The most significant characteristic of the commute is the way it creates a physical distance between the personal and the professional, between home and work.
These are set periods of time where you have physically moved out of the personal and which do not invite the professional – unless you own a Blackberry or are of a work-proud masochistic mindset. For twenty minutes to eighty-five – depending on your fortune, fate or choice of transport – you have a space for thought and reflection that could look back upon home or forward toward work, and vice versa. Or it could be a space for something else.
Obliged to exist within the commute, every commuter has a choice as to how to use their time.
Interlude: according to Sartre the phrase “I have/had no choice” is not entirely accurate. We more often try to avoid the consciousness of our own freedom by not making choices, or rather choosing the path of least consequence: collaboration, resistance, or quiet self-preservation. But there is always the ultimate choice.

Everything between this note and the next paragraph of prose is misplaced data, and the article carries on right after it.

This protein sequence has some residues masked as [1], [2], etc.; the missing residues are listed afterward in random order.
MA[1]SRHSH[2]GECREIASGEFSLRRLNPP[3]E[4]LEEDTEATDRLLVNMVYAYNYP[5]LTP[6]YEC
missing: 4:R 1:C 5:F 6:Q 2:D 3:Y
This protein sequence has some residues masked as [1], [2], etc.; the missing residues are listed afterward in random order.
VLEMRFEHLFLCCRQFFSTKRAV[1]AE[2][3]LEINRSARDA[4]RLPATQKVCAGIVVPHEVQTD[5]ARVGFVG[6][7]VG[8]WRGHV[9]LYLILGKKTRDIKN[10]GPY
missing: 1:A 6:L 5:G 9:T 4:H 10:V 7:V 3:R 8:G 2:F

Unlike Sunday morning services (oh dear God, have I genuinely chosen to get up early for church?) or Sunday evening services (I could be watching trashy tv on the sofa) or weekday home group/cell meetings (another evening spent with people I try hard to like and try harder to respect), this is a no man’s land of space and time that could very easily be given to God.
This is the essence of commuter theology. This is what I should be looking for in the faces, expressions and habits of my neighbours. How many people are beseiged by their doubts, worries and fears? How many take time to reflect on good memories, meetings set and achievements reached? Who in my vicinity wants a glittering career, who would prefer a happy family life, and who is taking stock of their faith?
I ask more questions than I can answer. At any given moment I’m not sure I can answer my own.